Preservation, a new Jisc service, will make it easier for institutions to keep their digital collections accessible and reusable, comply with multiple mandates and fulfil their statutory obligations.
Developed with input from Jisc members and leading preservation system suppliers, preservation is a tool that can be used to preserve any digital asset, such as special collections, electronic records management and research data. The tool keeps multiple copies of selected data, automates checks to make sure data has not been changed and converts data in old formats to newer ones so it can be used with new technology. Preservation is based on industry standard systems Artefactual and Preservica.
Liz Bal, director of open research services at Jisc, says:
“We are delighted to launch the first in a series of solutions to help universities keep their digital assets safe and accessible. Short-term, file-saving solutions and one-time deposit files can usually make digital assets findable, but their usability will deteriorate over time when new software evolves, and formats are no longer compatible.
Our preservation system is designed for a wide range of use cases over and beyond research and will help universities to future-proof the use of information even beyond the lifetime of existing systems and formats.”
Institutions are increasingly looking to advance the reuse of data boosting their data impact, which is important for their Research Excellence Framework (REF) score, the system that assesses the quality of research in UK higher education institutions.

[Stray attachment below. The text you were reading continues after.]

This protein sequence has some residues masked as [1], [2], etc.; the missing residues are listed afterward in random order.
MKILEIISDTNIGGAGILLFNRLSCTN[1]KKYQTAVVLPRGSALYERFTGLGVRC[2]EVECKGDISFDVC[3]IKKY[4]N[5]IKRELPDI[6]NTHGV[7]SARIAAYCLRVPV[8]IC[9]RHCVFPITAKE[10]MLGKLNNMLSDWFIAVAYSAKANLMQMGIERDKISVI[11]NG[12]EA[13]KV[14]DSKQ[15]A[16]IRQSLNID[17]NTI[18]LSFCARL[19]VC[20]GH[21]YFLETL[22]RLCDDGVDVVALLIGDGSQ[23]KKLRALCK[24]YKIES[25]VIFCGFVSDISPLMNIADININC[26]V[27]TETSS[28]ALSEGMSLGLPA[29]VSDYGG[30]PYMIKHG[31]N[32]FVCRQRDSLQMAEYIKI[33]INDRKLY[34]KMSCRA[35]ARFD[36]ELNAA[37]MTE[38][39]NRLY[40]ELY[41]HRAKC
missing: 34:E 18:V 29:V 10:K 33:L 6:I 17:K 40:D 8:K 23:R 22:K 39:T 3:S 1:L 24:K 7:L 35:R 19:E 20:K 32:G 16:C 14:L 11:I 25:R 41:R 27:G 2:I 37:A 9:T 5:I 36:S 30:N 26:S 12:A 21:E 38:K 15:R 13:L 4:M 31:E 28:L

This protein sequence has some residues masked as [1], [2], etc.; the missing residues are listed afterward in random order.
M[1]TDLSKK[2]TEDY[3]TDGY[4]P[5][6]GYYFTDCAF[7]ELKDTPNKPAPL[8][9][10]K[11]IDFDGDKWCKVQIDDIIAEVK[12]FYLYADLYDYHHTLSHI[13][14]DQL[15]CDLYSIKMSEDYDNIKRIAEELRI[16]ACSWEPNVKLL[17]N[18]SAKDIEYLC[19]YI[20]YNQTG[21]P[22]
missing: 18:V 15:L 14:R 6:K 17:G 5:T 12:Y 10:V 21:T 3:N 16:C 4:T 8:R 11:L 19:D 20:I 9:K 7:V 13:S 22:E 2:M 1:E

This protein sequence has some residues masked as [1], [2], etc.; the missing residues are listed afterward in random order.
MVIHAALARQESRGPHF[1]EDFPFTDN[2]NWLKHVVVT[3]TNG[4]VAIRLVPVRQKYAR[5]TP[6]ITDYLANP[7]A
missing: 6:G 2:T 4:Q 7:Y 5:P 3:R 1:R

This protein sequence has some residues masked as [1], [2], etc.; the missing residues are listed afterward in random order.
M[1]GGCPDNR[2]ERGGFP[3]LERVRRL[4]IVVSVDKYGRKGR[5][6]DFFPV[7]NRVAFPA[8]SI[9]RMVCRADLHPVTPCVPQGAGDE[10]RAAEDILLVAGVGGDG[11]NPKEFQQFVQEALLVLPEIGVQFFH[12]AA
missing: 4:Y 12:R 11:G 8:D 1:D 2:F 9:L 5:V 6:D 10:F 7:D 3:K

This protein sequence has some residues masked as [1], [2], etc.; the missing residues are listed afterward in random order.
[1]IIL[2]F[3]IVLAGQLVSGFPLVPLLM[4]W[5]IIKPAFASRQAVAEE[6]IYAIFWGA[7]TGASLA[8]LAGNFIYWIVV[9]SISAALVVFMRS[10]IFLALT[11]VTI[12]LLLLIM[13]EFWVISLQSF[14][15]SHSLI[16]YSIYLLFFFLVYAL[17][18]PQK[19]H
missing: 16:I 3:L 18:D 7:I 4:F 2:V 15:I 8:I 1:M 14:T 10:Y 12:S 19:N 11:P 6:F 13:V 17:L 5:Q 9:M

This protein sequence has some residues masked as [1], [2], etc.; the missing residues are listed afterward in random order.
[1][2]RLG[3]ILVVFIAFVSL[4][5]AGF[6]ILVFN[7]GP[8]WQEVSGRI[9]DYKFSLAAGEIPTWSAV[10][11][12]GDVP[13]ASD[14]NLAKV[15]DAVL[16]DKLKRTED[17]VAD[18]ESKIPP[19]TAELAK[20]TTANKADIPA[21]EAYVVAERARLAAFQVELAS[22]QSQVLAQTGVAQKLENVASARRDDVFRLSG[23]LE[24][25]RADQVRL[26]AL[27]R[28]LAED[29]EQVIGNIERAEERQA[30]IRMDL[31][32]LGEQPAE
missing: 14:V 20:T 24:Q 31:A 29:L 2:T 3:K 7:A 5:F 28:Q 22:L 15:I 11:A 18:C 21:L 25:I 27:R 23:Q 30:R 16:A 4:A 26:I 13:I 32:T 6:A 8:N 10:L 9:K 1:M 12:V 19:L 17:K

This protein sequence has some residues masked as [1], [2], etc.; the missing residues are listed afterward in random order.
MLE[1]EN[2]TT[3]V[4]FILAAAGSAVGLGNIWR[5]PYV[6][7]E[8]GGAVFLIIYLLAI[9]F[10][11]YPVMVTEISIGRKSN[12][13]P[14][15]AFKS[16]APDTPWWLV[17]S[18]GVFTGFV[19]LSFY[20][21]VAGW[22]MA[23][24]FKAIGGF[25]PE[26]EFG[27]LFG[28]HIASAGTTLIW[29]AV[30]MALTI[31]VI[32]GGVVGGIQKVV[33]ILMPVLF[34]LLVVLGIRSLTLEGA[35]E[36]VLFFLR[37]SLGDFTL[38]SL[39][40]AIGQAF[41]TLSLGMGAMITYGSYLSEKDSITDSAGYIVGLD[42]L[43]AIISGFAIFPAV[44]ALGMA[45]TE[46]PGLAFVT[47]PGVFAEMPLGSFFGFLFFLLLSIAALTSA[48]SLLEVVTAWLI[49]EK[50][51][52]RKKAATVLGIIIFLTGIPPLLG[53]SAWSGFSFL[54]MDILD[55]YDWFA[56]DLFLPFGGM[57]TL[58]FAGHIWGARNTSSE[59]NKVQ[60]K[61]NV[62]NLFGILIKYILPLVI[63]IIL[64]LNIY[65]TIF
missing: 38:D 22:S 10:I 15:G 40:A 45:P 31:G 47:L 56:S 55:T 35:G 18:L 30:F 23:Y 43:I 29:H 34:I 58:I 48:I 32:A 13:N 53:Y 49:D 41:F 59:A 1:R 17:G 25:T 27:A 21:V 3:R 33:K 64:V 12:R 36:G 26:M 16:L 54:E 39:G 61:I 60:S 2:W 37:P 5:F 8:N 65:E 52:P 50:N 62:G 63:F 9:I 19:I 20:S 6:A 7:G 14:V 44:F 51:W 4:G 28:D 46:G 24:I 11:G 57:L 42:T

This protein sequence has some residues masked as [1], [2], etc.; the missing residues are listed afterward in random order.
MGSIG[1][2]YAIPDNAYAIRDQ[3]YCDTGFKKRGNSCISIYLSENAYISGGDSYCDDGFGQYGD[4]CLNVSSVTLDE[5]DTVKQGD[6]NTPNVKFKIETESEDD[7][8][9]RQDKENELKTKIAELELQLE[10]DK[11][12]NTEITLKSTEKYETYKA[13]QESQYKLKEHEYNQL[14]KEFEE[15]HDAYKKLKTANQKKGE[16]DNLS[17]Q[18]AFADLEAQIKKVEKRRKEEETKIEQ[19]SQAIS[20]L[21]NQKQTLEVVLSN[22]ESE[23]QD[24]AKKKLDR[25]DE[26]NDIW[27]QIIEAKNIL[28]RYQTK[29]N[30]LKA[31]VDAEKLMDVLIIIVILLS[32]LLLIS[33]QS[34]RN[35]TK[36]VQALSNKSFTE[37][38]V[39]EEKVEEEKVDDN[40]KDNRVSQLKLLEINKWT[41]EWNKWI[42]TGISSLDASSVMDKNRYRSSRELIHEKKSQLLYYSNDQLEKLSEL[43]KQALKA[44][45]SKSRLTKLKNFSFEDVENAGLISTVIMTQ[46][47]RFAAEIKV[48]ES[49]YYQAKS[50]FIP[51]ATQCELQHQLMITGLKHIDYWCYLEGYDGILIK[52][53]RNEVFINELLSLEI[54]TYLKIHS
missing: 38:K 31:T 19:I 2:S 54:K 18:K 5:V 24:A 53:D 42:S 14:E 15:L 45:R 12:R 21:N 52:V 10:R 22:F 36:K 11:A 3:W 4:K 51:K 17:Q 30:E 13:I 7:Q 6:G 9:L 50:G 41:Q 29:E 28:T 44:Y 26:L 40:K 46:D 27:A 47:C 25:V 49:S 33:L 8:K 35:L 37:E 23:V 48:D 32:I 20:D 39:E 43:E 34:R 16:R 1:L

Preservation also plays a key role in protecting the reputation of researchers and their institutions. This Jisc tool preserves data and computer code underpinning research, which allows others to reproduce and validate results – in some cases, many years after the original project has finished.
Dr William Kilbride, director of the Digital Preservation Coalition, welcomes the new initiative:
“Digital preservation is a significant and emergent challenge which needs continuing assessment and renewal as technologies and use cases change.
Research data is just one example, occupying a significant proportion of the Bit List of Digitally Endangered Species. The threats of obsolescence or loss are amplified where the technical challenges are high and responsibilities diffuse.
Services like this reduce those risks giving institutions the confidence and the opportunity to realise the enduring value of their digital assets.”
For more information about Jisc preservation, please contact Paul Stokes (firstname.lastname@example.org).
For an introduction to digital preservation, book your place at our free online event on 5 November titled what is digital preservation and should you be worried?